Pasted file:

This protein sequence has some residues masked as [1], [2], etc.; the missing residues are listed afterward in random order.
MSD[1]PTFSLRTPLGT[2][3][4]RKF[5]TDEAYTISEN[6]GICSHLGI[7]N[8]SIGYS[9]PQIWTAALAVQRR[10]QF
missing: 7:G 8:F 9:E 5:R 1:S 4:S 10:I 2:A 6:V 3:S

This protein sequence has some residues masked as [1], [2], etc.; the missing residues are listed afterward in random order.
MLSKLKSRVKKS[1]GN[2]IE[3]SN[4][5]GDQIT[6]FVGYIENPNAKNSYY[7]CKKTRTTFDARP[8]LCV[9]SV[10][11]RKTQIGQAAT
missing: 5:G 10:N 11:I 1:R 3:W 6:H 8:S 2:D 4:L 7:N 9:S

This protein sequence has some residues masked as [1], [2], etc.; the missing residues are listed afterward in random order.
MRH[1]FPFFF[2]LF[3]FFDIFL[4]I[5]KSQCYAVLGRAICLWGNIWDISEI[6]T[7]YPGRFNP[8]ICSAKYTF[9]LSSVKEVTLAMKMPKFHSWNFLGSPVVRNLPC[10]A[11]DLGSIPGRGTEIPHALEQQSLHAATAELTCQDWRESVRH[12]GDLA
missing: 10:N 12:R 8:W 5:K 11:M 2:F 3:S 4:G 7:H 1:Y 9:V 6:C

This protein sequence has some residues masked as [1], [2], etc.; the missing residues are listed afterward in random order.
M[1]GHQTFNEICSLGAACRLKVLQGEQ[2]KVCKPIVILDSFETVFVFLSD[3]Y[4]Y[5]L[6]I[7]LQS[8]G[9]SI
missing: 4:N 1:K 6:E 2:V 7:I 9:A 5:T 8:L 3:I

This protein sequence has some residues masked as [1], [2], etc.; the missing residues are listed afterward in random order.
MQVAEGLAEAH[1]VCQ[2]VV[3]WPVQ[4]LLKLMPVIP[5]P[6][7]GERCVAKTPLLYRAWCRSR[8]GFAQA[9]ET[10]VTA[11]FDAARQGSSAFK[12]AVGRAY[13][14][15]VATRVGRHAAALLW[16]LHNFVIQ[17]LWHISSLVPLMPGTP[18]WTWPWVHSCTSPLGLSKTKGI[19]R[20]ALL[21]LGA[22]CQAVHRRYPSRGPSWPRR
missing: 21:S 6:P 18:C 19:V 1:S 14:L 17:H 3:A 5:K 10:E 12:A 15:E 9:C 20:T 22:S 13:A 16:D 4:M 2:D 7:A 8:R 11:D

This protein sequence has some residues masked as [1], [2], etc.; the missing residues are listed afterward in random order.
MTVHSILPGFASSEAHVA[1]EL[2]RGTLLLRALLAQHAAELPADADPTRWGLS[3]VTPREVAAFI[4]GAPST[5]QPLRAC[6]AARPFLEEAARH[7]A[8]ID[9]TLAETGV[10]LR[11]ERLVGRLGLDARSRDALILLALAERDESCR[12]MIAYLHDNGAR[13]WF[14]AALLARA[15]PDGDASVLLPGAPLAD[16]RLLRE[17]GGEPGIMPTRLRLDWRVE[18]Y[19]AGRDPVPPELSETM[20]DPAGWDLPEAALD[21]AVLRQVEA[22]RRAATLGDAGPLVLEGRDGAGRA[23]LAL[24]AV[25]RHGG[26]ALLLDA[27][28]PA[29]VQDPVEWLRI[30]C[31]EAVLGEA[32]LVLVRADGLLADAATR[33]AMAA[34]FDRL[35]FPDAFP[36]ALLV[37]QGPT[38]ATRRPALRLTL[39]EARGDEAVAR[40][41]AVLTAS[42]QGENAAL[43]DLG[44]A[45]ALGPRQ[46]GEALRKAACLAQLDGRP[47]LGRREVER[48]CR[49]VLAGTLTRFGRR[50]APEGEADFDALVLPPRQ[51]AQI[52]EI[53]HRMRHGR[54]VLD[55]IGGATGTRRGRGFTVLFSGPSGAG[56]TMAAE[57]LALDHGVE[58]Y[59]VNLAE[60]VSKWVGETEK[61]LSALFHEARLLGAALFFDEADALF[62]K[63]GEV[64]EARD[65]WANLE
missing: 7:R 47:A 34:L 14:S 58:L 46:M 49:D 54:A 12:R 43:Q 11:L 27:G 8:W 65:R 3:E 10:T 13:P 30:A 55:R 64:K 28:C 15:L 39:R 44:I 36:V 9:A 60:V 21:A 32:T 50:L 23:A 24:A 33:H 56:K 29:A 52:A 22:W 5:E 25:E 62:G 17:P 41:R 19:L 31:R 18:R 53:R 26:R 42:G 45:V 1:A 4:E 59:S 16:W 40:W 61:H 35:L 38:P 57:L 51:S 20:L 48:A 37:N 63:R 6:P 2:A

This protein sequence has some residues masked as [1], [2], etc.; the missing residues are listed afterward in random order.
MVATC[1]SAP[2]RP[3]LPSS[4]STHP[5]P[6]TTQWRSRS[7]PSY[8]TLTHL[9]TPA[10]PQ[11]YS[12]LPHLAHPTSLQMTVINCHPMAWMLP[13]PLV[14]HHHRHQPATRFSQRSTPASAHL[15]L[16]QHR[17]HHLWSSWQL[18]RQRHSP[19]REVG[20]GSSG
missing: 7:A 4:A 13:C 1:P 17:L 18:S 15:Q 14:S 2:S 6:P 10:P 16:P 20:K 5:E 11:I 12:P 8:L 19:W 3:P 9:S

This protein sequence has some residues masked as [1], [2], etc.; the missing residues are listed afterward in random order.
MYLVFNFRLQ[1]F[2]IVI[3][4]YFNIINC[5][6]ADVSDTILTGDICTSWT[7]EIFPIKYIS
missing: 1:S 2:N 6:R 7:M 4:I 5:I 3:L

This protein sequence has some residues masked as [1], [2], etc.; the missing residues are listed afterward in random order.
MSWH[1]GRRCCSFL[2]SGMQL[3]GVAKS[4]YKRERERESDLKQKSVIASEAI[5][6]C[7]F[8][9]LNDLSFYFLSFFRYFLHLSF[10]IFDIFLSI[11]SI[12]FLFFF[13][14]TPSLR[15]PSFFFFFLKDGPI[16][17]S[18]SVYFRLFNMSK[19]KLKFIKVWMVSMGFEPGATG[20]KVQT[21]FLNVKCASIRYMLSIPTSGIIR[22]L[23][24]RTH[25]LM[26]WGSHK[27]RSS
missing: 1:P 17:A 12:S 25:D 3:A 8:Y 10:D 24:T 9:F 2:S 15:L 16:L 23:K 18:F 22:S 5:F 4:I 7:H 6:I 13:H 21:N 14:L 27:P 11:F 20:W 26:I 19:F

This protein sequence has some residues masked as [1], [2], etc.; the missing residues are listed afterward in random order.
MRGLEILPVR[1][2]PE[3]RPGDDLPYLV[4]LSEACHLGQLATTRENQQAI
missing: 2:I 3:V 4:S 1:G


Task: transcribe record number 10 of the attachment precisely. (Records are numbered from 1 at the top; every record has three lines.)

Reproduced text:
This protein sequence has some residues masked as [1], [2], etc.; the missing residues are listed afterward in random order.
MRGLEILPVR[1][2]PE[3]RPGDDLPYLV[4]LSEACHLGQLATTRENQQAI
missing: 2:I 3:V 4:S 1:G